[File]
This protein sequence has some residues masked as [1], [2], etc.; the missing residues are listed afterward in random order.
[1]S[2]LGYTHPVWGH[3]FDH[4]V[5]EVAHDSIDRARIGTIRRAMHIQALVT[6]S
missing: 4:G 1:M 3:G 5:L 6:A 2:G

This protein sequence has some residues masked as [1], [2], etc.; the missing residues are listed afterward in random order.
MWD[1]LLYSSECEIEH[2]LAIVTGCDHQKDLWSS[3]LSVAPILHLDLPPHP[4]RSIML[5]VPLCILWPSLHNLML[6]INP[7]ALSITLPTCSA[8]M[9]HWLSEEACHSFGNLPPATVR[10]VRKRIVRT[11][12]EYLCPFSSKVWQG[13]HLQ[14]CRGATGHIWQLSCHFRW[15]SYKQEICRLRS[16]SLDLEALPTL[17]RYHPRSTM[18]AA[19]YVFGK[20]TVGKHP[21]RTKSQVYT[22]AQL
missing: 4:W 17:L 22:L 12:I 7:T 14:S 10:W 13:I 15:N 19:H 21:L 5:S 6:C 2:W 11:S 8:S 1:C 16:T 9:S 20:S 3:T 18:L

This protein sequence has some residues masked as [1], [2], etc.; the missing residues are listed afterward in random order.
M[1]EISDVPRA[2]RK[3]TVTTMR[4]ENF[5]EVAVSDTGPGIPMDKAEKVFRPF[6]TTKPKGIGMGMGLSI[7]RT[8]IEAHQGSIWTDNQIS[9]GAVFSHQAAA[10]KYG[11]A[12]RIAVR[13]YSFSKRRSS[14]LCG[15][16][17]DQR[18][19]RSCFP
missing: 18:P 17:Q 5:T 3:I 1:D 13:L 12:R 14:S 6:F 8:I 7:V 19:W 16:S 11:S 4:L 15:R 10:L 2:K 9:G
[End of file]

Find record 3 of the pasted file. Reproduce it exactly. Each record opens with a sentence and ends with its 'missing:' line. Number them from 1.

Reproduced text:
This protein sequence has some residues masked as [1], [2], etc.; the missing residues are listed afterward in random order.
M[1]EISDVPRA[2]RK[3]TVTTMR[4]ENF[5]EVAVSDTGPGIPMDKAEKVFRPF[6]TTKPKGIGMGMGLSI[7]RT[8]IEAHQGSIWTDNQIS[9]GAVFSHQAAA[10]KYG[11]A[12]RIAVR[13]YSFSKRRSS[14]LCG[15][16][17]DQR[18][19]RSCFP
missing: 18:P 17:Q 5:T 3:I 1:D 13:L 12:R 14:S 6:F 8:I 7:V 19:W 16:S 11:S 4:L 15:R 10:L 2:K 9:G